Thank you, music. Thank you, music. Thank you, music and musicians!
Music is wordless and irrational. I like to live in the top of my head when at all possible so as to avoid the pain of the body, the feelings and sensations that come up when I’m “down there.” But music wrecks all that. I’ve been listening to books on tapes on my iPod—wonderful books-Middlesex, Gilead, The Life Of Pi, The Kite Runner, The Brothers Karamazov, and of course, Harry Potter and the Half Blood Prince—that keep me up in the attic of my rational thoughts. But every now and then an Aimee Mann song sneaks into the narrative and I’m back in the world of feeling. I remember that I am a musician first and foremost and that this is my heritage, my brothers and sisters waking me up and saying, hello! You are alive.
So when I am at my most well, I pick up my guitar at these junctures and play along, even though it means singing through tears.
I drove to Bennington Vermont this June to retrieve an ancient trunk full of old 16mm reels of film taken by my great grandfather, George Franklin, a man about whom I know this: he was a very successful and wealthy lawyer. He died in McLean Hospital from depression when my grandmother was only 19. I had the films turned into DVDs and have been watching them over the past few weeks. I listen to the Beatles as I watch them, because there is something unnerving about watching old movies and not hearing that familiar whirr that the projector makes. No whirr on a DVD. I also should say, I don’t know for certain whether or not my great grandfather was the movie maker, but I think he was. The footage is all of scenery. No shots of his wife or son or daughter. Somehow in my gender-biased way, I believe that if my great Grandmother Elsie had wielded the camera, she would have been more interested in the people than the landscape.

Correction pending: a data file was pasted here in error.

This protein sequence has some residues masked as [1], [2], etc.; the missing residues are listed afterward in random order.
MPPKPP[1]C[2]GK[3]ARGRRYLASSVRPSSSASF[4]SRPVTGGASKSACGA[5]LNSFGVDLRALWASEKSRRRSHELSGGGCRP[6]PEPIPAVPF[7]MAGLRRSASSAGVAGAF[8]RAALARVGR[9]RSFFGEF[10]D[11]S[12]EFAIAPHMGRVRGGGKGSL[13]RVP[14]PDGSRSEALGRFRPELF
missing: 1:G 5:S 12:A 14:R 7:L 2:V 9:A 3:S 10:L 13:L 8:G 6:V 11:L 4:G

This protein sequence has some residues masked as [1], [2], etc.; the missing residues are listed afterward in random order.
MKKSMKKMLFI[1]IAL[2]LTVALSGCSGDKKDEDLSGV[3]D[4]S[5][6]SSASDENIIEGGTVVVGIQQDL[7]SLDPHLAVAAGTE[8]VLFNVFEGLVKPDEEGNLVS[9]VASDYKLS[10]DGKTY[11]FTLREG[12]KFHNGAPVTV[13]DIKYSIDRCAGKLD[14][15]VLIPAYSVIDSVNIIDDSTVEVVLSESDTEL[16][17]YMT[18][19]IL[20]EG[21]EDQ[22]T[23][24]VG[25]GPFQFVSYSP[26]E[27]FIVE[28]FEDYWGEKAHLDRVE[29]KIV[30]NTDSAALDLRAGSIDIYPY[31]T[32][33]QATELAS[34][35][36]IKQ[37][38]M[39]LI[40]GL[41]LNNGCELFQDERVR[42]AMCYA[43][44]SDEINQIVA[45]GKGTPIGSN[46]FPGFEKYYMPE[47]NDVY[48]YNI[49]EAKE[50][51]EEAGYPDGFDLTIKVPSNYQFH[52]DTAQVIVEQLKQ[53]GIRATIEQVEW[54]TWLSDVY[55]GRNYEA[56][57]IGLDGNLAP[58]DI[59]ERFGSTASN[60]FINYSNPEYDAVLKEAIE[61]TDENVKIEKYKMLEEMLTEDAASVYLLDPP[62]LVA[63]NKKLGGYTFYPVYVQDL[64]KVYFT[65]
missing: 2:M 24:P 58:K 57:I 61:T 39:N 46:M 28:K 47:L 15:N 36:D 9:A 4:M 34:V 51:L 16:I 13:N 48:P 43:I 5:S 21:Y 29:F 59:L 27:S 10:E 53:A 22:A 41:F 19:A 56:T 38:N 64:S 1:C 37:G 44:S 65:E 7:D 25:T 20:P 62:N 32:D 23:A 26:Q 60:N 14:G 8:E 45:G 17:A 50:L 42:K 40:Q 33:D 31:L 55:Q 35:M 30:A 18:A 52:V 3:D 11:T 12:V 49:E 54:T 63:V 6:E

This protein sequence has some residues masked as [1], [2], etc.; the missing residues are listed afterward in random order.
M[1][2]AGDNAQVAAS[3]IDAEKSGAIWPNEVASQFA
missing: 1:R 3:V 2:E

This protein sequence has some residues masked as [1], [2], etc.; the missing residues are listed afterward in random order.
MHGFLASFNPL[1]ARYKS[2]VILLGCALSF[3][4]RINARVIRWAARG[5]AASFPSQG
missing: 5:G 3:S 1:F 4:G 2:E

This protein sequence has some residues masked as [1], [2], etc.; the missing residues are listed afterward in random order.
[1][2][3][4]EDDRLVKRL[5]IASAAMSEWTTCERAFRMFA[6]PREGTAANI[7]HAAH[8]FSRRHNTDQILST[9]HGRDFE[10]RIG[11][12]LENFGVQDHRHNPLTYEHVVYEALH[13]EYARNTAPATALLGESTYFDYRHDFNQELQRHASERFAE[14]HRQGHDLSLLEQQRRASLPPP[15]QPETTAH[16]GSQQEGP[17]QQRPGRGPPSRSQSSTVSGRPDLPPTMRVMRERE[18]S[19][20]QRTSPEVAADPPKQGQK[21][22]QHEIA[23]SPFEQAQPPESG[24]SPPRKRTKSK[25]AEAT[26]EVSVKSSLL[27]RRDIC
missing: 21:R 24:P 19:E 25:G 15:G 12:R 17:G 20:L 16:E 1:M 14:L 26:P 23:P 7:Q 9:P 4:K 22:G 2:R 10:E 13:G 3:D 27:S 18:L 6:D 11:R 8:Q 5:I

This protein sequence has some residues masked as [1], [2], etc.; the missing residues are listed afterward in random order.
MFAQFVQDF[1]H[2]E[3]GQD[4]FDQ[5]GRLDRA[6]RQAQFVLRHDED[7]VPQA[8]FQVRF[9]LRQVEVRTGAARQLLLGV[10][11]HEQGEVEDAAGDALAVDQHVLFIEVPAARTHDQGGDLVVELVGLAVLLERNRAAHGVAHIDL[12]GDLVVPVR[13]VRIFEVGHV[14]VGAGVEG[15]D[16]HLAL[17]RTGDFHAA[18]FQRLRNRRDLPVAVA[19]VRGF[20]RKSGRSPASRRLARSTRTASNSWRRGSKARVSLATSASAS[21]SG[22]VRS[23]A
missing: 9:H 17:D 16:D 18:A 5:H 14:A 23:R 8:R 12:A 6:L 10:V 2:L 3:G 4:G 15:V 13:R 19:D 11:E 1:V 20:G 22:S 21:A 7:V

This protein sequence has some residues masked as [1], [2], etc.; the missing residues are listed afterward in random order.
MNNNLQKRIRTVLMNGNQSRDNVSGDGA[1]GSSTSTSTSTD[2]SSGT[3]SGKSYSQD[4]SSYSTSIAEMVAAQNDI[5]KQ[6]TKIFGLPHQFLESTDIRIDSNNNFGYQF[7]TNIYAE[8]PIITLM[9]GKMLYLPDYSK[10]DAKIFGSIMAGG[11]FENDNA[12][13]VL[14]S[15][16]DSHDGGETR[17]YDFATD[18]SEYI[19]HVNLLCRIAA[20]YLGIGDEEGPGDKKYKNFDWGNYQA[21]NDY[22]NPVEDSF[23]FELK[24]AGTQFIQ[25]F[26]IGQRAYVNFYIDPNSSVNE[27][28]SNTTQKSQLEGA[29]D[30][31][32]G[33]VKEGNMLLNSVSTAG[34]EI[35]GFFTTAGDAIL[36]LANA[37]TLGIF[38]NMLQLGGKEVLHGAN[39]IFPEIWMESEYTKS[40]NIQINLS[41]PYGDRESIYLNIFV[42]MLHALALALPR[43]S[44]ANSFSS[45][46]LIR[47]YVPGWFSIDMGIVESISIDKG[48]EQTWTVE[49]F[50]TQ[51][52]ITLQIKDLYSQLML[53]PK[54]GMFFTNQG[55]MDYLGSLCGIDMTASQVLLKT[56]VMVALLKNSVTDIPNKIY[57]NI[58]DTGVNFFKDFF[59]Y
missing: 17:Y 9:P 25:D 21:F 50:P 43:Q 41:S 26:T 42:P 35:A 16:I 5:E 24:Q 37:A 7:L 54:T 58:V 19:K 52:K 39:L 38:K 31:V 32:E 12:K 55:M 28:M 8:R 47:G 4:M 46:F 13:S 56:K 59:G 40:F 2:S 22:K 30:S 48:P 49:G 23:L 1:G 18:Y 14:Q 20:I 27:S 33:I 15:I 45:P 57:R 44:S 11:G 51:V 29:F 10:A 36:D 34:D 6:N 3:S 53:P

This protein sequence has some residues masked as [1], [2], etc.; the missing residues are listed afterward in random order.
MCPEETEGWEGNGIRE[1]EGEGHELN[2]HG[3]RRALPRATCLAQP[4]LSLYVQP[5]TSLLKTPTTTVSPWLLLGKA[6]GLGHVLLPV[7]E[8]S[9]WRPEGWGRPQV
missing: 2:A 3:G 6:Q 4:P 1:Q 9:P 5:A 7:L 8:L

It’s eerie, watching the world of 1920 go by. My ancestors were in Italy (on vacation as tourists, no doubt) for much of this filming, and I wonder what it felt like then. I don’t know what year the films were taken exactly; was it before or after Mussolini took over?
Watching the films, I am reminded of a bit of wisdom I learned from the poet David Whyte. He says, "The language of poetry takes us outside of our small selves and calls us to look at ourselves and the world with open eyes." I would argue that the same is true for filmmaking, novel writing, songwriting, gardening; anything that brings you out of your Habitrail thoughts and into a fresh experience. These films were my great grandfather’s way of doing that. They are crude, and behave more like still photography than what we think of as motion pictures today. But what is interesting is the way in which he seems fascinated with what he is seeing. He holds the camera on an image for far longer than a cameraman would today. He holds it long and longingly, as if making love to it. Perhaps he was.
The grass is green for one more day.
The news will always be bad.
If you share what you have, you will never be hungry.
If you share what you have, you will never be alone.